US Pays Out 'Peanuts' for Eco-Crime Committed in Philippines
'The US Navy not only incurred considerable damage to our World Heritage site, they also clearly violated our Philippine sovereignty and laws,' said activist.
The United States was required to pay just a paltry amount for an environmental crime and violation of the Philippines' sovereignty.
That's what critics are saying of the U.S. payout to the Philippines as compensation for damages a U.S. Navy minesweeper caused to a World Heritage-listed coral reef two years ago.
As Common Dreams previously reported:
In January 2013, the USS Guardian rammed into and got stranded in the Tubbataha Reef Marine Park after reportedly ignoring warnings from park rangers, causing damage to over 2,300 square miles of the park. The ship remained stuck in the reef for over two months, and had to be cut into pieces to be extricated.
The Department of Foreign Affairs issued a statement Wednesday that the Philippine government received on January 20, 2015 the full amount requested from the United States—$1.9 million—as compensation.
But Philippines-based environmental activist group Kalikasan People’s Network for the Environment (Kalikasan PNE) said that amount is inadequate, as their studies have indicated that $17-27 million is order to cover environmental rehabilitation for the reef.
"The said financial compensation is not enough to release the U.S. from their liabilities and absolve the U.S. Navy for the crime that the U.S. Navy did in Tubbataha. The U.S. Navy not only incurred considerable damage to our world heritage site, they also clearly violated our Philippine sovereignty and laws," Clemente Bautista, national coordinator of Kalikasan PNE, said in a press statement.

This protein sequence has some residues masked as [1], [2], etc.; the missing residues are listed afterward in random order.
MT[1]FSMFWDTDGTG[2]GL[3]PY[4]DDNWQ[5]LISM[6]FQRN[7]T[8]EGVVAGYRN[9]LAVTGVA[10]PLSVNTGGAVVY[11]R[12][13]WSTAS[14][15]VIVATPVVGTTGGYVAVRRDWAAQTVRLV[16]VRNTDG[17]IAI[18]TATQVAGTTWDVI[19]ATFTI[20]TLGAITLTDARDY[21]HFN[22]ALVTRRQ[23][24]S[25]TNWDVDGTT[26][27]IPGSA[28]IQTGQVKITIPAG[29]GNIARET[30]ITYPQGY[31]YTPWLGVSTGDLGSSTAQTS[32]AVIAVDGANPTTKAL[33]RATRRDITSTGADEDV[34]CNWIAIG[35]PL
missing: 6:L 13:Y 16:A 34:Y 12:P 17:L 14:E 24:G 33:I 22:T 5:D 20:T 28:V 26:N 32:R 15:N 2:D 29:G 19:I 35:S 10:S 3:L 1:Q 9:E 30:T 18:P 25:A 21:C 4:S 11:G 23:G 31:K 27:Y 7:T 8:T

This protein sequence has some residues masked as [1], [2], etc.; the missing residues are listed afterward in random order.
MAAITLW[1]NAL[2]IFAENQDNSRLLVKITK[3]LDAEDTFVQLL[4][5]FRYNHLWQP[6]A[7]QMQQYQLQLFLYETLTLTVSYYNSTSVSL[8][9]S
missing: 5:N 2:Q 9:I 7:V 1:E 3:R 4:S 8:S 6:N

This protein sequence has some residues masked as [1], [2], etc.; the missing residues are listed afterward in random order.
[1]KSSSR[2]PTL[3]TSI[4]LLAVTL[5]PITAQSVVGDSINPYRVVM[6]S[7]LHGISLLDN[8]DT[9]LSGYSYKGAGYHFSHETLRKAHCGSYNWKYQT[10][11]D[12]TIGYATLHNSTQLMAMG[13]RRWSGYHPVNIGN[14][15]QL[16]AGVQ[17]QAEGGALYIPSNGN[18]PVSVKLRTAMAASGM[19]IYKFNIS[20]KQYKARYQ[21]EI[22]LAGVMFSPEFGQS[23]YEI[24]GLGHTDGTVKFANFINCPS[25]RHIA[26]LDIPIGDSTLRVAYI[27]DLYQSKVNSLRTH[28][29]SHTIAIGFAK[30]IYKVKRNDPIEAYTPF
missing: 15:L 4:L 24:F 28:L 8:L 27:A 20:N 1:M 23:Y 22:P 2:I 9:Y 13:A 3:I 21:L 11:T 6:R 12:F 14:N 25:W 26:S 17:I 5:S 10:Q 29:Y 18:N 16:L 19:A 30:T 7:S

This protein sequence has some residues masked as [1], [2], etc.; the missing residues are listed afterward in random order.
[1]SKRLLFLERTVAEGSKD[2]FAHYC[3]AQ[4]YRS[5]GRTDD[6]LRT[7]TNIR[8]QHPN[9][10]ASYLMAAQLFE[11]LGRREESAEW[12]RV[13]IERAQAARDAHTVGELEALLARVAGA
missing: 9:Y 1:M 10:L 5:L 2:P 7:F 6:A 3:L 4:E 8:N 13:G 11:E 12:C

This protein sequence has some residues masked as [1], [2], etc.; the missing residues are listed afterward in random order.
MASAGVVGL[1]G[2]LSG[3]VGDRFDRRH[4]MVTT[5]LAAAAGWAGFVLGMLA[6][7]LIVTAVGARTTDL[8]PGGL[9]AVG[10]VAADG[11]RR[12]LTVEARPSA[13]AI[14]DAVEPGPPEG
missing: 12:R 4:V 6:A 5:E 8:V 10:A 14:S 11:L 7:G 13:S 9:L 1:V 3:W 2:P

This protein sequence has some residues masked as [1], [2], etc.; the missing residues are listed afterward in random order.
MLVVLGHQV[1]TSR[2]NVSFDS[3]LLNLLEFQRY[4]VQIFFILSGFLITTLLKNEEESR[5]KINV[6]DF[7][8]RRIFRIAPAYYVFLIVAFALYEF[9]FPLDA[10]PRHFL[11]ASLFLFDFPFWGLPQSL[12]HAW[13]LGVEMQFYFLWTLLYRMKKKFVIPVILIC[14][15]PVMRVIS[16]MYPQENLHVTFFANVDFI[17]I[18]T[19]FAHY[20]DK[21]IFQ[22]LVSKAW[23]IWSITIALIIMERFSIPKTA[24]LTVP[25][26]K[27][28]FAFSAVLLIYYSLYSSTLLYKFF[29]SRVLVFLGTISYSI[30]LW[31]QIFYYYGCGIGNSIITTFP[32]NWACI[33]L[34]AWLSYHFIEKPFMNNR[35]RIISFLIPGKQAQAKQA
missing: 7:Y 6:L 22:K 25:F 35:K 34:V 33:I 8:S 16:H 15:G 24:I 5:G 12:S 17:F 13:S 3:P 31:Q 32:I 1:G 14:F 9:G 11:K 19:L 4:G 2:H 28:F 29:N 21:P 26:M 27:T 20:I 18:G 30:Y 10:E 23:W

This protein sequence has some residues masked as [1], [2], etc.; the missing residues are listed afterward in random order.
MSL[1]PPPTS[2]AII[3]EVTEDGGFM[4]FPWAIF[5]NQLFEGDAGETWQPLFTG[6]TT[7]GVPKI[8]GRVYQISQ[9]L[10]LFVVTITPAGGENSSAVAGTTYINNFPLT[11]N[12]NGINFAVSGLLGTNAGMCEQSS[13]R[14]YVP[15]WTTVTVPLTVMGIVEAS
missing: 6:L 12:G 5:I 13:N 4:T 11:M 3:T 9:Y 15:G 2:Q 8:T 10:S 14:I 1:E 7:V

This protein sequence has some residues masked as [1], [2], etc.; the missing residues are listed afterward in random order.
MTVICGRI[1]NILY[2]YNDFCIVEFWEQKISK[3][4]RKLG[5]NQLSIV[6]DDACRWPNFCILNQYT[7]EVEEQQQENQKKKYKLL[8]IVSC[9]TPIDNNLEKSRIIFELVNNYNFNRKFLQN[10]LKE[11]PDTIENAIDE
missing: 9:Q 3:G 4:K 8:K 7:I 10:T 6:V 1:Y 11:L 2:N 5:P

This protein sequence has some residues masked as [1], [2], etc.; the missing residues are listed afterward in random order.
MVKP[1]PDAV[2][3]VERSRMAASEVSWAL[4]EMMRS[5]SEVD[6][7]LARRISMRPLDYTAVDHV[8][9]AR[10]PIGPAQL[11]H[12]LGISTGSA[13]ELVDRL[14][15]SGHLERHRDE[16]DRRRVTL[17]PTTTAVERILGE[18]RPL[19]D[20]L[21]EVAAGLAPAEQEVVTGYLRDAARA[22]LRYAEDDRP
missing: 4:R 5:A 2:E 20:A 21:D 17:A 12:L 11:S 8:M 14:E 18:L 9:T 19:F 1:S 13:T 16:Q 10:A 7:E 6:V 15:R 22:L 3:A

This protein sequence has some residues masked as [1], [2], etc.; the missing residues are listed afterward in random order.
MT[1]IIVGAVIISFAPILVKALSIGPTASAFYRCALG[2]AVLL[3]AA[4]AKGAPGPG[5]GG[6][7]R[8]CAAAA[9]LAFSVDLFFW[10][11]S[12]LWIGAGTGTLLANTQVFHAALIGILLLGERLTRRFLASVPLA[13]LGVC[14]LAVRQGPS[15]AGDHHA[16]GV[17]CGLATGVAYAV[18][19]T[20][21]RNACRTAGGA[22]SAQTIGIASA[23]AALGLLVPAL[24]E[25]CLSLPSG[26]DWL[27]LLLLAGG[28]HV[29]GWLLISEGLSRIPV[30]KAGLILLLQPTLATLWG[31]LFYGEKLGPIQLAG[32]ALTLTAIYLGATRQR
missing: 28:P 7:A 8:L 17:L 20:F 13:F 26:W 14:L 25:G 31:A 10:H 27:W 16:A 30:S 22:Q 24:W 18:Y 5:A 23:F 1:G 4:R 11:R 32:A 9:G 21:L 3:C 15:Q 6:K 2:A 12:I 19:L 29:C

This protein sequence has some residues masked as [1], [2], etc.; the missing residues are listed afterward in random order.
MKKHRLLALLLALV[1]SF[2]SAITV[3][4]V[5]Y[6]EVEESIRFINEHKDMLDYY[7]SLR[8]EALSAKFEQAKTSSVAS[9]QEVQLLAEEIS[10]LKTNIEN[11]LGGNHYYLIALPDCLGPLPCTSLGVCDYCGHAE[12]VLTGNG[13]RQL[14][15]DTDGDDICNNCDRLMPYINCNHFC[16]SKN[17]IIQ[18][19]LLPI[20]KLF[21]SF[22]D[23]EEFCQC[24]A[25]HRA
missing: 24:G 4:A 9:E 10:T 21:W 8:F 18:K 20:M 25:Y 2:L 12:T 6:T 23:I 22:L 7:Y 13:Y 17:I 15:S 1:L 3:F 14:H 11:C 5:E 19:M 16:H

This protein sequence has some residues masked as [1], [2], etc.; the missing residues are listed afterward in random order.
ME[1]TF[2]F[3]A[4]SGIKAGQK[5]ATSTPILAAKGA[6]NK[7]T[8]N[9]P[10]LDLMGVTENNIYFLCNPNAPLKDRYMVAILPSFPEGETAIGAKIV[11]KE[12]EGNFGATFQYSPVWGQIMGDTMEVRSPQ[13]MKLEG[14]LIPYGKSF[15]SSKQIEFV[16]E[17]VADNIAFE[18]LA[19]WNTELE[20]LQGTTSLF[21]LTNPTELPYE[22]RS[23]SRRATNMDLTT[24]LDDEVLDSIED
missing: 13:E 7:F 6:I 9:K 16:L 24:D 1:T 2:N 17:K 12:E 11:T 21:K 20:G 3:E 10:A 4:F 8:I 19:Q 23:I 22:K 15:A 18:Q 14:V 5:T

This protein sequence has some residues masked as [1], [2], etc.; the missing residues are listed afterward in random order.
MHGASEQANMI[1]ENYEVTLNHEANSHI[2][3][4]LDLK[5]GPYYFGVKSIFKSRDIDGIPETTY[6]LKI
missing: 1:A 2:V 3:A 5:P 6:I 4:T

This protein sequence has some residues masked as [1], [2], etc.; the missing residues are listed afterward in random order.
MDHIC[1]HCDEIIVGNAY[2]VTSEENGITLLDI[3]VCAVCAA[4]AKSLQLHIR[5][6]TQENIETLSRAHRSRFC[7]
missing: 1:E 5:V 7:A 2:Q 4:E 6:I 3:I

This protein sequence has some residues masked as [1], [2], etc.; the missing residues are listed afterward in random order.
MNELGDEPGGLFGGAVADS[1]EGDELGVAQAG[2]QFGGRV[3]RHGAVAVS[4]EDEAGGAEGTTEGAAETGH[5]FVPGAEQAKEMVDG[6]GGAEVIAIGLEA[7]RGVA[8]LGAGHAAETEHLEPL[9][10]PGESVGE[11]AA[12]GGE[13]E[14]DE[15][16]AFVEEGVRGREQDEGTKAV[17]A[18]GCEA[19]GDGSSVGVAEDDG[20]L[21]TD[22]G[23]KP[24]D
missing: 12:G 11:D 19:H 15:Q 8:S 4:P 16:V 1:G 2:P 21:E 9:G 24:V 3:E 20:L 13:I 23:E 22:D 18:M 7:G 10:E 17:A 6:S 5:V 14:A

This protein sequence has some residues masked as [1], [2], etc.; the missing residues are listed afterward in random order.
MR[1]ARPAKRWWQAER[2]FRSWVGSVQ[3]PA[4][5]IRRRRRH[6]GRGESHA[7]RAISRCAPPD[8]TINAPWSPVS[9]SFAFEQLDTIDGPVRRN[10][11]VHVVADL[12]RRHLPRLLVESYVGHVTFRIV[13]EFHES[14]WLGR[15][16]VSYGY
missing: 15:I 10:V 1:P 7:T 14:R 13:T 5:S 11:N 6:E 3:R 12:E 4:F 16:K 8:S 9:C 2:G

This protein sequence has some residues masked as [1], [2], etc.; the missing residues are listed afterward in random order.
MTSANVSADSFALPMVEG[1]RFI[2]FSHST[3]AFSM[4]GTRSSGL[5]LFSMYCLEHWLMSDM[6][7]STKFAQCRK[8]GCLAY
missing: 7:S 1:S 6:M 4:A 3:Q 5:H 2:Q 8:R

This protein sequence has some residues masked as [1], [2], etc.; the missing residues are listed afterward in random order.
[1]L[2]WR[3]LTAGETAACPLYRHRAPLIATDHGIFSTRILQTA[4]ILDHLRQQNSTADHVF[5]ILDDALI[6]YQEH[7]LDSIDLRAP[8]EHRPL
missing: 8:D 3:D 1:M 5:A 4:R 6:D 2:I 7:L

"You cannot simply pay off the fact that the personnel of the USS Guardian should be held criminally liable as they clearly violated Philippine laws and regulations," Bautista said, adding, "It is a shame that until now, not a single case has been filed by the Philippine government against the U.S. perpetrators."
Philippine lawmaker and environmental lawyer Rep. Terry Ridon echoed these concerns, and added that the case should have been taken to the international level.
"Reliance to Philippine law was erroneous in this case, as this is not a simple grounding of a mere shipping vessel. It is a grounding of a military vessel, which under international law is an extension of the sovereignty of a foreign state," Ridon stated.
"Clearly, we should not rejoice for we only received peanuts to cover for extensive damages in one of our prized marine sanctuaries," he said.
For Kalikasan PNE, the core of the issue is in agreements, like the Visiting Forces Agreement (VFA), and militarism that allow for the trampling of Philippines' rights. In addition to the Tubbataha Reef-ramming incident, the alleged killing in 2014 of a transgender woman, Jennifer Laude, by a U.S. soldier has put these agreements under scrutiny.
Leon Dulce, campaign coordinator of Kalikasan PNE, stated last year, "U.S. militarism is part of its fossil fuel-hungry drive in the Asia-Pacific region that damages and pollutes the environment, as we have seen in the grounding of a U.S. warship in the Tubbataha Reef Natural Park. This in turn worsens the vulnerabilities of our grassroots communities to disasters and other climate change impacts."
Bernadette Ellorin, chairperson of BAYAN-USA, an alliance of Philippine organizations in the U.S., previously told Common Dreams, "President Aquino belittles Jennifer Laude's murder by defending the VFA and the neocolonial relationship between the U.S. and the Philippines."
Bautista concluded Wednesday that "environmental crimes and sheer disrespect to our sovereignty will persist as long as the implementation of the VFA, the Enhanced Defense Cooperation Agreement, and other onerous and one-sided military agreements continue."